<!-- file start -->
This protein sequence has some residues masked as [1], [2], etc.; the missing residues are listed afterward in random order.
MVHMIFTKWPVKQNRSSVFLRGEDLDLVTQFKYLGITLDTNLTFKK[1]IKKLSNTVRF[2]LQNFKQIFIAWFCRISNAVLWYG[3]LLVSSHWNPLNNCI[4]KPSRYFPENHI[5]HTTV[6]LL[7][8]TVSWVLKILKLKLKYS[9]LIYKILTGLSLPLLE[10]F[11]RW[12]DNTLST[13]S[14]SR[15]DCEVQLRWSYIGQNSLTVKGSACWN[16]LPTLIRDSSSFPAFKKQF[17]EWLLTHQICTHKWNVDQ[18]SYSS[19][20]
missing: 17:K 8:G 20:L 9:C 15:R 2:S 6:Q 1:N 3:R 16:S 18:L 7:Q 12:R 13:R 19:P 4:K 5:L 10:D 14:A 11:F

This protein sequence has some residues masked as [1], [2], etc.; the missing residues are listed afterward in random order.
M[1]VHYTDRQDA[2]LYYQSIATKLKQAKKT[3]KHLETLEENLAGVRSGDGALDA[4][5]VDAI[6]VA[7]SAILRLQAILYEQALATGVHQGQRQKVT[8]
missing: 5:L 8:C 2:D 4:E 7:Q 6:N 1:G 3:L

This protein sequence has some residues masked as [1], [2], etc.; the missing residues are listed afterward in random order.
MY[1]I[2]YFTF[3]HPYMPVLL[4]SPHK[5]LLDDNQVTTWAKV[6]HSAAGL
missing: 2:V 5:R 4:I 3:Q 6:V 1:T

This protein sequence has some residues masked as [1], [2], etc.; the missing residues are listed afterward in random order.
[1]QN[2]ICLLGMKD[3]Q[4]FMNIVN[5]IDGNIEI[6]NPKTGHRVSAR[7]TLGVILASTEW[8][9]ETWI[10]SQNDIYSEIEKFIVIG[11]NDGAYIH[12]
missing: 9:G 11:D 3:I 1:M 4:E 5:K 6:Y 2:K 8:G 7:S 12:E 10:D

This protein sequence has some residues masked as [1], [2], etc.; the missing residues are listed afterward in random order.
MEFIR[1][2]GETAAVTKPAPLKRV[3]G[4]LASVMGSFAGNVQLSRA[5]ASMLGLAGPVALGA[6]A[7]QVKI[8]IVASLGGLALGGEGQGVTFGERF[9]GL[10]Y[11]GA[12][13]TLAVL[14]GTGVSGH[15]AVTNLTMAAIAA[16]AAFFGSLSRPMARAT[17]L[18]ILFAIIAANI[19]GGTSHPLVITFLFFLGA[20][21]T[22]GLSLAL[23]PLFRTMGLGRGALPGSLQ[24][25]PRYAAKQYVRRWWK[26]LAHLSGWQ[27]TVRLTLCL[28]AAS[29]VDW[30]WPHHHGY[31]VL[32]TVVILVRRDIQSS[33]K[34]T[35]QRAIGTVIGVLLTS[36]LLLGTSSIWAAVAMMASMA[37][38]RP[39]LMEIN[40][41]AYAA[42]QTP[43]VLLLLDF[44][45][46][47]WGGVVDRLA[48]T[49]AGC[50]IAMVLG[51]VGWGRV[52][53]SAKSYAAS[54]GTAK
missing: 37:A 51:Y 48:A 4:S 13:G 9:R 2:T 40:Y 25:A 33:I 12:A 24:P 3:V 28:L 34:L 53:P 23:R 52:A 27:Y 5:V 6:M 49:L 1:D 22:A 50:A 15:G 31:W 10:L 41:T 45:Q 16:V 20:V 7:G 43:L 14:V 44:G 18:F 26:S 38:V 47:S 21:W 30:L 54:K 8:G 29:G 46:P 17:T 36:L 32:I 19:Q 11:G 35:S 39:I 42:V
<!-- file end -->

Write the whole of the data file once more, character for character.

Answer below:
This protein sequence has some residues masked as [1], [2], etc.; the missing residues are listed afterward in random order.
MVHMIFTKWPVKQNRSSVFLRGEDLDLVTQFKYLGITLDTNLTFKK[1]IKKLSNTVRF[2]LQNFKQIFIAWFCRISNAVLWYG[3]LLVSSHWNPLNNCI[4]KPSRYFPENHI[5]HTTV[6]LL[7][8]TVSWVLKILKLKLKYS[9]LIYKILTGLSLPLLE[10]F[11]RW[12]DNTLST[13]S[14]SR[15]DCEVQLRWSYIGQNSLTVKGSACWN[16]LPTLIRDSSSFPAFKKQF[17]EWLLTHQICTHKWNVDQ[18]SYSS[19][20]
missing: 17:K 8:G 20:L 9:C 15:R 2:S 6:Q 1:N 3:R 16:S 18:L 7:Q 12:R 13:R 19:P 4:K 5:L 10:D 14:A 11:F

This protein sequence has some residues masked as [1], [2], etc.; the missing residues are listed afterward in random order.
M[1]VHYTDRQDA[2]LYYQSIATKLKQAKKT[3]KHLETLEENLAGVRSGDGALDA[4][5]VDAI[6]VA[7]SAILRLQAILYEQALATGVHQGQRQKVT[8]
missing: 5:L 8:C 2:D 4:E 7:Q 6:N 1:G 3:L

This protein sequence has some residues masked as [1], [2], etc.; the missing residues are listed afterward in random order.
MY[1]I[2]YFTF[3]HPYMPVLL[4]SPHK[5]LLDDNQVTTWAKV[6]HSAAGL
missing: 2:V 5:R 4:I 3:Q 6:V 1:T

This protein sequence has some residues masked as [1], [2], etc.; the missing residues are listed afterward in random order.
[1]QN[2]ICLLGMKD[3]Q[4]FMNIVN[5]IDGNIEI[6]NPKTGHRVSAR[7]TLGVILASTEW[8][9]ETWI[10]SQNDIYSEIEKFIVIG[11]NDGAYIH[12]
missing: 9:G 11:D 3:I 1:M 4:E 5:K 6:Y 2:K 8:G 7:S 12:E 10:D

This protein sequence has some residues masked as [1], [2], etc.; the missing residues are listed afterward in random order.
MEFIR[1][2]GETAAVTKPAPLKRV[3]G[4]LASVMGSFAGNVQLSRA[5]ASMLGLAGPVALGA[6]A[7]QVKI[8]IVASLGGLALGGEGQGVTFGERF[9]GL[10]Y[11]GA[12][13]TLAVL[14]GTGVSGH[15]AVTNLTMAAIAA[16]AAFFGSLSRPMARAT[17]L[18]ILFAIIAANI[19]GGTSHPLVITFLFFLGA[20][21]T[22]GLSLAL[23]PLFRTMGLGRGALPGSLQ[24][25]PRYAAKQYVRRWWK[26]LAHLSGWQ[27]TVRLTLCL[28]AAS[29]VDW[30]WPHHHGY[31]VL[32]TVVILVRRDIQSS[33]K[34]T[35]QRAIGTVIGVLLTS[36]LLLGTSSIWAAVAMMASMA[37][38]RP[39]LMEIN[40][41]AYAA[42]QTP[43]VLLLLDF[44][45][46][47]WGGVVDRLA[48]T[49]AGC[50]IAMVLG[51]VGWGRV[52][53]SAKSYAAS[54]GTAK
missing: 37:A 51:Y 48:A 4:S 13:G 9:R 2:T 40:Y 25:A 33:I 12:A 24:P 3:V 28:L 34:L 53:P 23:R 52:A 27:Y 5:V 6:M 49:L 1:D 22:A 50:A 15:G 31:W 10:L 41:T 45:Q 16:V 20:V 7:G 43:L 14:V 44:G 18:F 26:S 38:V 47:S 21:W 30:L 54:K 8:G 29:G 46:P 17:T 36:L 32:I 19:Q 11:G 35:S 39:I 42:V